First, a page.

Roger Crandall never thought he would have a career in the insurance industry, but for a recent college graduate in 1987, the job market following the Black Monday crash looked bleak. So Crandall, an aspiring businessman and son of a career MassMutual sales rep, turned his investing savvy to the world of life insurance for what he thought would be a year-long stint. It wasn’t long before he realized that he had everything he wanted for a career right in front of him, and so began his climb to the top of one of the world’s largest life insurance companies. National Underwriter spoke with Crandall recently to get his views on the state of the industry, what tomorrow’s best practices look like and what opportunities need to be seized today.
LIMRA recently published some depressing figures about life insurance ownership, which is at its lowest point in decades. What does that mean for someone like you?
I think life insurance is profound because when you think of how traumatic it is to have something happen to a loved one, the financial trauma is something you don’t need to deal with, it gets even worse when you have to make decisions. I just went through this in my wife’s family, where someone passed away. I was stunned to find out they basically had bare bones minimum life insurance. Now all of the sudden, you’ve got a woman in her 70s who’s having to make choices on things like whether she needs to sell the family home, all while dealing with the personal trauma that accompanies a death. To me, life insurance is such an integral part of how a financial plan should work, that’s why I was so disappointed to see the LIMRA data that just came out that states that we have the highest proportion of U.S. households without life insurance in decades.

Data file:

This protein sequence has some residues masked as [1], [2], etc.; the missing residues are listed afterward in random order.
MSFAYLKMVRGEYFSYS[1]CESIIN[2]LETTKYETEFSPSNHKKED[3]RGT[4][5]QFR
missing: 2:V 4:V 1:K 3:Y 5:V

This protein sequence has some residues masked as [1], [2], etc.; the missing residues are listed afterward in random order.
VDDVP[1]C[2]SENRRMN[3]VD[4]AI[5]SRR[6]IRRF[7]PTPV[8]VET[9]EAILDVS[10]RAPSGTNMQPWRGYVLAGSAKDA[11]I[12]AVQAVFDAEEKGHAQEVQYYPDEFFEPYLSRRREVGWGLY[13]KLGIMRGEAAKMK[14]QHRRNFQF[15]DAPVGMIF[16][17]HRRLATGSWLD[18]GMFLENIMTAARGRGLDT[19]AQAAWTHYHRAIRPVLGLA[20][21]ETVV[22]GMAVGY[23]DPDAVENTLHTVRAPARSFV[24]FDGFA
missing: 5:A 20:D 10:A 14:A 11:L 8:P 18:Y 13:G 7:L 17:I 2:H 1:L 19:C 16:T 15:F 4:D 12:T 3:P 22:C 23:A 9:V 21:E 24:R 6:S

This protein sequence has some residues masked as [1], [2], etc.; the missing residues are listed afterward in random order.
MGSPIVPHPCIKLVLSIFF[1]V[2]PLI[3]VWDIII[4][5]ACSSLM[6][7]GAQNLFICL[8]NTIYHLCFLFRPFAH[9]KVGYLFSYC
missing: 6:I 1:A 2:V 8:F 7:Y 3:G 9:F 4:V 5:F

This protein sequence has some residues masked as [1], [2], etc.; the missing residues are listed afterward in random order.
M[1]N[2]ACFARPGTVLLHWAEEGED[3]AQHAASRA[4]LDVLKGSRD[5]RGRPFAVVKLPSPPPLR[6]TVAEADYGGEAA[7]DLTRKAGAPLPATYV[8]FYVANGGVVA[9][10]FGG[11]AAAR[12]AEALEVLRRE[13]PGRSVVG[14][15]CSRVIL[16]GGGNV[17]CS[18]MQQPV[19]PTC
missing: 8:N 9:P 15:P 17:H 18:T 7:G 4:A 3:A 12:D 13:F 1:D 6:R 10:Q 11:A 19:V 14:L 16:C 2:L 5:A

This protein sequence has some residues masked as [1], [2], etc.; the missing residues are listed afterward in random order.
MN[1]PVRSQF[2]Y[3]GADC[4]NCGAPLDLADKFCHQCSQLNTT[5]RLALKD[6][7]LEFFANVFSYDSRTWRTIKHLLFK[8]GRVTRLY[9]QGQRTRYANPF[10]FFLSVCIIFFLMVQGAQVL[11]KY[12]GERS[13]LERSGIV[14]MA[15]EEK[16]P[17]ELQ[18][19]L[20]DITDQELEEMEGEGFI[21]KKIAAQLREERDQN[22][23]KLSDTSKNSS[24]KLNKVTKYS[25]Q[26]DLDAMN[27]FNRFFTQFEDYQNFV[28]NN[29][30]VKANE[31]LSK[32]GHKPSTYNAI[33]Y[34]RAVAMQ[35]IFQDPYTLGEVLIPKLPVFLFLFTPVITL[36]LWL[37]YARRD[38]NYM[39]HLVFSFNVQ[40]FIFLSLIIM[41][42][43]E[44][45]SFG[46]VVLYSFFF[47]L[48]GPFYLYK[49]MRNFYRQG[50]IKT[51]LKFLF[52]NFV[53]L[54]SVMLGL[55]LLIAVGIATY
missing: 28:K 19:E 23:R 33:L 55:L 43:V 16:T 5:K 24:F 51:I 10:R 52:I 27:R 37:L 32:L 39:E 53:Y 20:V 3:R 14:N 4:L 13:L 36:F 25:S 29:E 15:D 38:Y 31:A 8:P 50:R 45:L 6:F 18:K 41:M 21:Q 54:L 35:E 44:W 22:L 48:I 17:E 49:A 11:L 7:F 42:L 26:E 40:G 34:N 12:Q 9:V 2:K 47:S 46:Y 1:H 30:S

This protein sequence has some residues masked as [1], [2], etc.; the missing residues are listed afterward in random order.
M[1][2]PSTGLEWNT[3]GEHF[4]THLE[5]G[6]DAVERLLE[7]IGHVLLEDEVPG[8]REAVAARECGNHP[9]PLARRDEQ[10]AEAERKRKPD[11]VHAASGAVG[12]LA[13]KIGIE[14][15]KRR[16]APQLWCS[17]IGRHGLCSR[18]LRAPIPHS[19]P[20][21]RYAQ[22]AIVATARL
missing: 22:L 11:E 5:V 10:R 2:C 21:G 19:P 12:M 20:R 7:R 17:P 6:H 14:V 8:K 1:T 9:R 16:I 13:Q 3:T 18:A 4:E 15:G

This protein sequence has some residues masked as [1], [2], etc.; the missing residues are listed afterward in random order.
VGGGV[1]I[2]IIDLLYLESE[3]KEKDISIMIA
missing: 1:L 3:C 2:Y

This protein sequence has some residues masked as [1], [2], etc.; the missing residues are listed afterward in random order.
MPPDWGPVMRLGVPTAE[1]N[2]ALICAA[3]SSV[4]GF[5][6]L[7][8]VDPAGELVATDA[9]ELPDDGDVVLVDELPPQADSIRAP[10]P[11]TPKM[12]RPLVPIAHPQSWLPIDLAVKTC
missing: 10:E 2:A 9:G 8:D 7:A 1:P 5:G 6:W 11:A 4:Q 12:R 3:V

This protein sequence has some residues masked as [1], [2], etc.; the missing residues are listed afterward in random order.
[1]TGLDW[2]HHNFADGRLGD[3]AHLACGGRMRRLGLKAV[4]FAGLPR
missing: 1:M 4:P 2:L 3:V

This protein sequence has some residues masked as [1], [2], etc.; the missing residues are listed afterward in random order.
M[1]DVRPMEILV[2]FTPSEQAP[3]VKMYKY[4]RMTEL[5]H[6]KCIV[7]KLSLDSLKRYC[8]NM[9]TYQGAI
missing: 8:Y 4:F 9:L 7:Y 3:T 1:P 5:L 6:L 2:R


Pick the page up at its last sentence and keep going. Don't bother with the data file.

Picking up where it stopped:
When you are in your 20s, thankfully, unless you have a tragedy of a lost friend or something, very few people run into the circumstance where they need life insurance. But as you get into your 30s, 40s and 50s, increasingly you get the phone call of a friend who just got diagnosed with cancer and died, or something similar has happened. The first question everybody always asks is, “How is the family?” That is really code for, “Did they have enough life insurance to make sure their family is going to be taken care of?” Frankly, that’s something you don’t think about too much when you are in your 20s.
On the one hand, it makes a great opportunity for a company like ours that has made the decision to build its career agency systems. With 5,000 career agents, MassMutual has lots of financial professionals out there who can explain to people how life insurance can make a difference in their lives. That’s clearly contributed to the growth we’ve seen in our whole life sales in particular. But I have to say that as a whole, the industry has done a poor job of explaining to people how life insurance is a key component of their financial plan. We need to do a better job of that.
How did things get to where they are now? You would think somebody would have noticed before it got to this point.
It has been going on for a long time. By continuing to invest in its career agency system and growing its number of career agents, MassMutual has experienced very strong sales growth. But across the industry as a whole, the number of agents has been declining. Part of that is due to companies deciding to focus on third-party distributors who are focused on more financial assets other than life insurance.
How long will it take for life numbers to get back up over 50% or 60%?